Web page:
Keeping dogs away from flock?

Discussion in 'Predators and Pests' started by Turken1964, May 15, 2018.

  1. Turken1964

    Turken1964 Out Of The Brooder

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    Hello everyone! It's been a while. Long story short, it's been two years since I've had backyard chickens and I think I'm ready to get a new flock.

    Only one problem; my dog. She is a Jack Russel Terrier, and even though she's the sweetest thing to me, she gets to aggressive with other smaller animals. Does anyone have any tips to prevent this from happening? I'm on a tight budget so I can't afford anything fancy like electric fencing or cameras. If you guys also have any good coops to suggest that has enough space for chickens while keeping them enclosed from outside predators, that would be great!

    Thank you all, and have an amazing day.
     
    Ducksandchickens likes this.
  2. cavemanrich

    cavemanrich Flock Master

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    Do you have your old coop??? If you are on a budget, (understandable) can you build a coop yourself??? You can find a lot of materials ether low priced or free if you search. Craig's List is one source I use to give items away that I feel someone can use, and I do not want to just throw into trash. There are many other peeps like myself that do same. There is also a site called Frecycle. All things there are FREE.
    Don't know your location since not in your profile, so cant really help you much more. You may live where there is no Craigs, or Frecycle. :idunno
    I have no suggestions about your pet dog. I have 3 dogs myself and multiple cats. None bother my chickens. :love All live in harmony.
    WISHING YOU BEST,,,,,,,,,,,,,,,,,,,,,,,,, :highfive:
     
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  3. Duckstail

    Duckstail Chillin' With My Peeps

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    Just get big chickens like Jersey Giants or something that is big and they're going to do a fine job defending themselves. A roster would definitely help. Just make sure they are fully grown before they free range together.

    Give your dog a really good exercise before you start introducing them so that he's very calm and relaxed when they meet.
     
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  4. Ducksandchickens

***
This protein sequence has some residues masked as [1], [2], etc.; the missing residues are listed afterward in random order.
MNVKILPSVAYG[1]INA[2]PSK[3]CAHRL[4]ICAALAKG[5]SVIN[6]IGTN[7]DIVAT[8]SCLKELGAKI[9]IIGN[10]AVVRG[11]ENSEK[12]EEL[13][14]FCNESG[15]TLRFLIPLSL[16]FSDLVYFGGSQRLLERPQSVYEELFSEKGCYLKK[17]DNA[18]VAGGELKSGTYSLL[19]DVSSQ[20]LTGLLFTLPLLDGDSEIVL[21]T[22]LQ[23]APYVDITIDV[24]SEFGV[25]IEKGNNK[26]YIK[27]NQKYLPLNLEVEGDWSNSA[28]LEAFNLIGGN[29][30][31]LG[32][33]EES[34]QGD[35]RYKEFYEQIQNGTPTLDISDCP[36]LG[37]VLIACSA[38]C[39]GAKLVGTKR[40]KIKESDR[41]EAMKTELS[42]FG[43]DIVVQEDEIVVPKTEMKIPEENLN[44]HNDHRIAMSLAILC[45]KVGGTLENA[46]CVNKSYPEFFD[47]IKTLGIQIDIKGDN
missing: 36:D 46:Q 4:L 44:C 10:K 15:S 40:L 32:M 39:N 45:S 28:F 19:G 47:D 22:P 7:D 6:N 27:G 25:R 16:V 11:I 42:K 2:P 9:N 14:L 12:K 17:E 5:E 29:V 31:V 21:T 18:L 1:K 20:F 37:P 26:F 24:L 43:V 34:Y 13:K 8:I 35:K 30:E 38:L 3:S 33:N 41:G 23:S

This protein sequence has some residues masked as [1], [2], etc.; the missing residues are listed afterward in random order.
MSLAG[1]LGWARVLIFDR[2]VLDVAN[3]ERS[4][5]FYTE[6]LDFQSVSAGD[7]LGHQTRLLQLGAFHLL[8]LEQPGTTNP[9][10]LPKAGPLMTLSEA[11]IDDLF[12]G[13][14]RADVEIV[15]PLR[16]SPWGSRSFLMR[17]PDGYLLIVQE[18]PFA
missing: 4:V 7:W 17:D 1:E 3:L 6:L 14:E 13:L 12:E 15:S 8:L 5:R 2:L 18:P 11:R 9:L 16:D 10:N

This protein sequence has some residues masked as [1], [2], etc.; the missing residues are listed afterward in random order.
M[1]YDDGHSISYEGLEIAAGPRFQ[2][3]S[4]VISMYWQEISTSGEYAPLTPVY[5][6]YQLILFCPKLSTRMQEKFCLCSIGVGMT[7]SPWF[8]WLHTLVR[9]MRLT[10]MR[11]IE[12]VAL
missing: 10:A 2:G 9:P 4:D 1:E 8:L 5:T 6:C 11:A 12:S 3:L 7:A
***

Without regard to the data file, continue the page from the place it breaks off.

Ducksandchickens Overrun With Chickens

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    When the chickens are out put your dog in a kennel or leash or something like that
     
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  5. misssassyandthechicks

    misssassyandthechicks Out Of The Brooder

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    We had to bury an invisible dog fence around our coop to keep our dogs away from it by at least 5 feet at all times. They attempt to dig underneath the wire, and the dachshund has killed a chick before. Some dogs prey drive is just really high. Our dogs do fine with the chicks when we are supervising, but left alone, they could do some damage.
     
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  6. RWise

    RWise Chillin' With My Peeps

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    With a bit of training the dog should be fine around the chickens. I have Rat Terrier's, they do love to go hunting, and I take them to the pasture where they can do their thing. I think it helps for them to know what they can hunt, things like rats, rabbits, ground hogs, etc. mine even took out a fully grown coon, tag team! (and no injuries!)
     
  7. RollTideChicken

    RollTideChicken Chillin' With My Peeps

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    I have a Beagle and he is fine around the chickens. He will get after anything else though. If the dog is smart and obedient it won't take long. I would not train with chicks though, you definitely need full grown and full size -or bigger- birds, and not flighty ones either.
    I trained mine like a shepherd, I carried a long stick with me any time we were around our birds. Funny thing is now, my beagle, a hunting dog, will actually help me herd my birds back to their coop when needed.
    Oh also, my dog has a bit of skittish in him, so if a bird gets after him he will run.
    Good luck with yours! Let us know how it turns out.
     
  8. sirrobyn0

    sirrobyn0 Chillin' With My Peeps

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    This is totally trainable. Though I have never had a Jack Russell, I have Danes. This is what has worked for us. A petronics training collar, cost $20.00 amazon.com. It does three things shock, vibrate, , beep. You have the remote, which like the collar is rechargeable. So put the collar on, take the dog outside when he takes notice of the chickens call him, when he ignores, hit the beep, when he ignores hit vibrate, when he ignores hit shock. He will let out a a bit of a yip but will stop. A few rounds of this and he will associate the sound, vibration and shock to the chickens not to you. So when I take our danes out into the field the first thing I do is put on their collars, they get all excited because they associate the collars with going somewhere fun, none of the other stuff. They leave the chickens alone now for the most part and if they don't a quick vibrate or beep reminds them. I'm not the kind of person that is into negative reinforcement, but when you have a dog (like our boy) who will not listen once he is focused on chasing something you have to do something, and it will only take a couple of shocks for the dog to realize going after the chickens isn't fun.
     
    cavemanrich likes this.

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